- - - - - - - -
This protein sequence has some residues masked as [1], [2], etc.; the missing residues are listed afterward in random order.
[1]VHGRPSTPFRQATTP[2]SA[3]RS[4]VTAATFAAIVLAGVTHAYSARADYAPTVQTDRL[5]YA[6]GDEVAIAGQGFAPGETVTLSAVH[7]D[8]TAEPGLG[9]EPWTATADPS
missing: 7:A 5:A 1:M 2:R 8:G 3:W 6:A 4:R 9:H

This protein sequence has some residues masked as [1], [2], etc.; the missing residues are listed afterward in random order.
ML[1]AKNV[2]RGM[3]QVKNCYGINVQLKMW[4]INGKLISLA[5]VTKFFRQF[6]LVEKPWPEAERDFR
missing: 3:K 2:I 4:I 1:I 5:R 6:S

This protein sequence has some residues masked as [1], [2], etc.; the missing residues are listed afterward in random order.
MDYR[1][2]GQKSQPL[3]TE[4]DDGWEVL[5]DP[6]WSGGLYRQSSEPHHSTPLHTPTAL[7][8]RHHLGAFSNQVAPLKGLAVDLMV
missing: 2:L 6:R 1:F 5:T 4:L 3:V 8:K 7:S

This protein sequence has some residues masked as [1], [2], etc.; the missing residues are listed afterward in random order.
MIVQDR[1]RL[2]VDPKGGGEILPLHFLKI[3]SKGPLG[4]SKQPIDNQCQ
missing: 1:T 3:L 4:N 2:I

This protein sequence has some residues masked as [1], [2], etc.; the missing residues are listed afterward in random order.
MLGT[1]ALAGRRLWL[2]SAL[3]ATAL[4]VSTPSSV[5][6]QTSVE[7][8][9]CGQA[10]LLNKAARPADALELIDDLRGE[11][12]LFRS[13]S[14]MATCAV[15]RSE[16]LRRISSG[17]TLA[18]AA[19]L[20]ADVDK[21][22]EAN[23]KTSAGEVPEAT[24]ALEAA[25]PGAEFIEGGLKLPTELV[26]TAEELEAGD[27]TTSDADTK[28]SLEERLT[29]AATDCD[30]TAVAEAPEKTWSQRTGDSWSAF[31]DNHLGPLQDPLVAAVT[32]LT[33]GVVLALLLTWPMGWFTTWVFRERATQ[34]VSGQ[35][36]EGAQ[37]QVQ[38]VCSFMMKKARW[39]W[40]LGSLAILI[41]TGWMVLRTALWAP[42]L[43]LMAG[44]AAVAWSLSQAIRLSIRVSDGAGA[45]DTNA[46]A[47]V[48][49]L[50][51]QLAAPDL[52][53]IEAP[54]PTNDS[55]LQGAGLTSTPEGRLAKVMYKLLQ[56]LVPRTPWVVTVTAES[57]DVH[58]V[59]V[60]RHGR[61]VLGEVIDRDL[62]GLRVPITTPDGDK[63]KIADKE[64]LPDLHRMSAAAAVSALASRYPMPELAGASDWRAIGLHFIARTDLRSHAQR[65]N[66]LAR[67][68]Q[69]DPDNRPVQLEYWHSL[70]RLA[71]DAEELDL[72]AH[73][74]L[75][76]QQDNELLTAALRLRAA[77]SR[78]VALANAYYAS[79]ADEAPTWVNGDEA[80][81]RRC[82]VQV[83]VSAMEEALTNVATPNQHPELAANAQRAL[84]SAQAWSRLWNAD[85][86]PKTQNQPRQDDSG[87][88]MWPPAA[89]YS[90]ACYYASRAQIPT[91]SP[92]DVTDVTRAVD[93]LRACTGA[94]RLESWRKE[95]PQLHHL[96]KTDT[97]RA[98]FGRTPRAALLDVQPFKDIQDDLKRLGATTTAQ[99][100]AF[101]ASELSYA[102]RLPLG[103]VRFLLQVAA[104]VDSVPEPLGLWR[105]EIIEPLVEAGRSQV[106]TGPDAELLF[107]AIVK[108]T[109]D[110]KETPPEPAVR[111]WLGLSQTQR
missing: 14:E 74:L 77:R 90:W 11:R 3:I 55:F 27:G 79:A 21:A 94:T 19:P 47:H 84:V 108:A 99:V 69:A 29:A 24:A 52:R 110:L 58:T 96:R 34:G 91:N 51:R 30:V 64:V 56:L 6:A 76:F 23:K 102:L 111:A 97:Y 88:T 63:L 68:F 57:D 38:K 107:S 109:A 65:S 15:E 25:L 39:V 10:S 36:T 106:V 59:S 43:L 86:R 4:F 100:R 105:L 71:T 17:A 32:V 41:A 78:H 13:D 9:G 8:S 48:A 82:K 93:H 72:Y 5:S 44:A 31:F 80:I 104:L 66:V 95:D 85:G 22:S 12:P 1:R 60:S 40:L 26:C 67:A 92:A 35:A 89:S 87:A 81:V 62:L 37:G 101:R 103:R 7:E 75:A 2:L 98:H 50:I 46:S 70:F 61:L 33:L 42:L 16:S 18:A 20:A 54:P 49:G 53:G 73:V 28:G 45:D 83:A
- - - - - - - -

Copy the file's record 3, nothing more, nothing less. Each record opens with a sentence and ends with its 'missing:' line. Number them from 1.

This protein sequence has some residues masked as [1], [2], etc.; the missing residues are listed afterward in random order.
MDYR[1][2]GQKSQPL[3]TE[4]DDGWEVL[5]DP[6]WSGGLYRQSSEPHHSTPLHTPTAL[7][8]RHHLGAFSNQVAPLKGLAVDLMV
missing: 2:L 6:R 1:F 5:T 4:L 3:V 8:K 7:S